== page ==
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The Human Nature Review Human Nature Review  2003 Volume 3: 303-305 ( 15 May )
URL of this document http://human-nature.com/nibbs/03/cooper.html

Book Review

Why The Laws of Thought Are, After All, the Laws of (Evolutionary) Logic

By William D. Casebeer

A review of The Evolution of Reason: Logic as a Branch of Biology
by William S. Cooper
Cambridge University Press, 2001.

Driven by an understandable desire for consilience, and a willingness to rethink received views in light of new discoveries, a cottage industry has grown up around showing how a neo-Darwinian worldview can shed light on the origin and justification of such things as morality, rationality, and knowledge. William Cooper’s The Evolution of Reason: Logic as a Branch of Biology is a fascinating contribution to evolutionary epistemology, and as such, it focuses primarily on the last two fields, with the emphasis on reasoning classically construed…as computation across representations, where the computational structure takes canonically rational form. Some critics will think Cooper and his naturalistic brethren are dramatically misguided: evolution has nothing to do with norms, be they moral, logical, or epistemic. Don’t mix your facts with my norms, they would say (and yes, the allusion to the old commercials about the origin of Reese’s peanut butter cups is intentional, with the structural relations of the metaphor to be preserved across the mapping). For his part, Cooper steers clear of the big-picture debate about the relationship between the empirical and the normative, preferring to let the explanatory power of his approach speak for itself.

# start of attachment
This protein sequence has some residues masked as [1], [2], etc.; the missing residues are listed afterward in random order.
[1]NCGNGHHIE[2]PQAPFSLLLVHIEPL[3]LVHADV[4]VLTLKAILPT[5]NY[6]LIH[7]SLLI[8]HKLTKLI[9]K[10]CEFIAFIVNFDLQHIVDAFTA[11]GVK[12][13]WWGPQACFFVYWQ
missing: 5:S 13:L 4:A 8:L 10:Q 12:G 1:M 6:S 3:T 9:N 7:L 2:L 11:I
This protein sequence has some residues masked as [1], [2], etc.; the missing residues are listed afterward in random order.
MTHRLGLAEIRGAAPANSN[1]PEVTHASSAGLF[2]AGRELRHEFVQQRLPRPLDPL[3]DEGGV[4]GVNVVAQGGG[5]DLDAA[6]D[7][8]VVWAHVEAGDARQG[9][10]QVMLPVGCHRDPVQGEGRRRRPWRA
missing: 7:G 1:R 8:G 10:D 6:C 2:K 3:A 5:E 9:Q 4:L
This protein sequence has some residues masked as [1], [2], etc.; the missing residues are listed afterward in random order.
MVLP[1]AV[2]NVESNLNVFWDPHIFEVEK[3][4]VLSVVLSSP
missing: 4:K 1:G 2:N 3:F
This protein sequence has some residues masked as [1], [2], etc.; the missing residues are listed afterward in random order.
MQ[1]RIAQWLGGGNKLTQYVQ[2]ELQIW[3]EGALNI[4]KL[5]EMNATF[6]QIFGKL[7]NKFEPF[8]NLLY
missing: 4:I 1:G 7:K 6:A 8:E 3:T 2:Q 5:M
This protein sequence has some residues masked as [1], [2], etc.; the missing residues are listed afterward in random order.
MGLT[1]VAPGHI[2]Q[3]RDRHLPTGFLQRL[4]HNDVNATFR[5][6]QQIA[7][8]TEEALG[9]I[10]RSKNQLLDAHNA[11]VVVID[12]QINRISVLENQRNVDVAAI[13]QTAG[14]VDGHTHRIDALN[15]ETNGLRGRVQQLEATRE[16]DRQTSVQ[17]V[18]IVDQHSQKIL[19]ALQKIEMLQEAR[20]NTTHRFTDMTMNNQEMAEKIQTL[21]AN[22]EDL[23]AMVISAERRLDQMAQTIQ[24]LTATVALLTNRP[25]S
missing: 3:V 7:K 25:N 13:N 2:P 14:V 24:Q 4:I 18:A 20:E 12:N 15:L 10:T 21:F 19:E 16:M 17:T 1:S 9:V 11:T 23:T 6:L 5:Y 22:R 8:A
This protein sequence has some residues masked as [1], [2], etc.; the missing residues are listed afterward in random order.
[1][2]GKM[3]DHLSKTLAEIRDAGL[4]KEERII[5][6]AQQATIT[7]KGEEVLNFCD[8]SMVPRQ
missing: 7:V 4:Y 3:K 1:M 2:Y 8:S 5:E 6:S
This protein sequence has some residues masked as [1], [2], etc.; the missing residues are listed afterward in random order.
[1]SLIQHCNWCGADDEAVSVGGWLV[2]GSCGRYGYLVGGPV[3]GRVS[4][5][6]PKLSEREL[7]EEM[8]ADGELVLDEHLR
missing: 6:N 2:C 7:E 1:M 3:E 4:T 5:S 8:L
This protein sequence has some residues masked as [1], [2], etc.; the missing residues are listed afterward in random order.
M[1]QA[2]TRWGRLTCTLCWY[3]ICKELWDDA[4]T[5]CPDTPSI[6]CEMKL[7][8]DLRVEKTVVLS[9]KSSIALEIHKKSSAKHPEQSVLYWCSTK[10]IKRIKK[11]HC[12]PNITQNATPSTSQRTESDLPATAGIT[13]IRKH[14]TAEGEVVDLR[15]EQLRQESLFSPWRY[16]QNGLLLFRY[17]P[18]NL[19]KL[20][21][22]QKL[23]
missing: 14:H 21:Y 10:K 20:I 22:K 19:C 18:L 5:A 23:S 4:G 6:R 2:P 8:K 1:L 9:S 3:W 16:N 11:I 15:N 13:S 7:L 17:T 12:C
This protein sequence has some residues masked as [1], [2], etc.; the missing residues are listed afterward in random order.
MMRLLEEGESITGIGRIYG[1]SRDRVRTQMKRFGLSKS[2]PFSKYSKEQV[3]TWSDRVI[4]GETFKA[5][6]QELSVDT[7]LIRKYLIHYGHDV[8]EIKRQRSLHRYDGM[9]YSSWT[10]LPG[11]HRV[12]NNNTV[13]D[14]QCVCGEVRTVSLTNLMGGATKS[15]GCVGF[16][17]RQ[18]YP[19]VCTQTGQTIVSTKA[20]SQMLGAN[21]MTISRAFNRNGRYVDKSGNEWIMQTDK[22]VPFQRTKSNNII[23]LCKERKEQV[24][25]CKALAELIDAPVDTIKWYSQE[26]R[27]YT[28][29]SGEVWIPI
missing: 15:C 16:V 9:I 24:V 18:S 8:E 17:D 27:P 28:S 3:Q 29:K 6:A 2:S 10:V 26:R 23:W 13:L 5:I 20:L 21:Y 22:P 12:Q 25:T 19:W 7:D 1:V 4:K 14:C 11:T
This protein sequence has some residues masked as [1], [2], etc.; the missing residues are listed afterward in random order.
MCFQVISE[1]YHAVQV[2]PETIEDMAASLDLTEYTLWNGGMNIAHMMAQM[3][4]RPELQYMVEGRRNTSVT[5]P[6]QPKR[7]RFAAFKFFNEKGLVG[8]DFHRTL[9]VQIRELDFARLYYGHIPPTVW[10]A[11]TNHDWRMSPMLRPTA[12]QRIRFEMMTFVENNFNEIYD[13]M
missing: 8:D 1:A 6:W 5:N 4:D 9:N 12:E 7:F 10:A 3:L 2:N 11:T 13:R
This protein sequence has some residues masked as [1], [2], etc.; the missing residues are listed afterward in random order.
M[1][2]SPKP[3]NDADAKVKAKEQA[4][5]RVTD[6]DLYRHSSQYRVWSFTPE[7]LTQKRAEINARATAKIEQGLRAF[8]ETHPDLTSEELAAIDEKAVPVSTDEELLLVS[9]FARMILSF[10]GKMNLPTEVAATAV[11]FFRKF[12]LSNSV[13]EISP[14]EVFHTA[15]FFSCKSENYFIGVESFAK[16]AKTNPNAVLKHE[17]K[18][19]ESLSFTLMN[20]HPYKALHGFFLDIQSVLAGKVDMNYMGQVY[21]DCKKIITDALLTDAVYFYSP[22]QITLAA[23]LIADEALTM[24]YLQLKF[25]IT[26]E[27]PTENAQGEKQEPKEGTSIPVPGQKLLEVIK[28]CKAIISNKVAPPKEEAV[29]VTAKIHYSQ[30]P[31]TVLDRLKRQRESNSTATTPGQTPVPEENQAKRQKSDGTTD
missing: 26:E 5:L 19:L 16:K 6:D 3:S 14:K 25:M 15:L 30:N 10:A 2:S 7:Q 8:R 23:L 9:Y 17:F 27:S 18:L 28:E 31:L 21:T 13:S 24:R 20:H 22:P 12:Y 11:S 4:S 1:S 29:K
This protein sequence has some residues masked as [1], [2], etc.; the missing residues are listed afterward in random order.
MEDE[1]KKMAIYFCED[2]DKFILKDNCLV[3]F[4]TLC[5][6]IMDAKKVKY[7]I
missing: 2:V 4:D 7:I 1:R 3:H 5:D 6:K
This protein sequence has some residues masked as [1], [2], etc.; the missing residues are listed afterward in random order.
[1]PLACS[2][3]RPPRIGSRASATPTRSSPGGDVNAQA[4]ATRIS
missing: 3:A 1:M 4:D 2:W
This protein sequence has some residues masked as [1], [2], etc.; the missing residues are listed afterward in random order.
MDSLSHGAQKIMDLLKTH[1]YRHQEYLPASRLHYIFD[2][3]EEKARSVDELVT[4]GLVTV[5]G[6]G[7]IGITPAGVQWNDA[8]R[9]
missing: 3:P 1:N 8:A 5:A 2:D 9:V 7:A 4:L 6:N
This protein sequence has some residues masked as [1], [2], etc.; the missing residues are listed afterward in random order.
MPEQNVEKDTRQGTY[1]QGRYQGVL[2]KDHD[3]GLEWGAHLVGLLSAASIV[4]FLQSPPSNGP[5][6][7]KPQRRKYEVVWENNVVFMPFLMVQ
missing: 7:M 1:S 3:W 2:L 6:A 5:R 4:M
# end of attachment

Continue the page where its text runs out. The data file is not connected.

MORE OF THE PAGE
This decision should tell you who will be most satisfied with Cooper’s book, and who will be most annoyed by it. Those looking for a comprehensive conceptual examination of the intertwining of the normative and the empirical, with a robust a priori defense of the reducibility of the former to the latter, will be disappointed; those wishing for a more empirically informed defense of the reducibility thesis, who are willing to entertain subversive co-minglings of logical norms and biological concepts, and who aren’t so much concerned with traditional conceptual distinctions, will be intrigued by Cooper’s argument.

Cooper defends a “reducibility thesis”: logic is reducible to evolutionary theory. That is, logical rules are directly derivable from evolutionary principles. As Cooper states, “according to the reductionist claim, logic is so biological that if the classical laws of logic had not already been worked out independently, an evolutionist innocent of any prior knowledge of formal logic could in principle have stumbled upon them simply by drawing out the consequences of standard evolutionary models and processes” (p. 12). Cooper supports the reducibility thesis by ascending a “ladder of reducibility”: he devotes a chapter each to showing how evolutionary theory implies life-history strategy theory; life-history strategy theory then implies decision theory; decision theory implies inductive logic; inductive logic implies deductive logic; and this in turn implies mathematics. Each of these things (descending the ladder now…) reduces back to the next (math to deductive logic a la the logicist paradigm, and so on) until you are back to life-history theory. This is a lot to do in 226 pages, so Cooper’s arguments and examples are sometimes impressionistic, as he freely admits.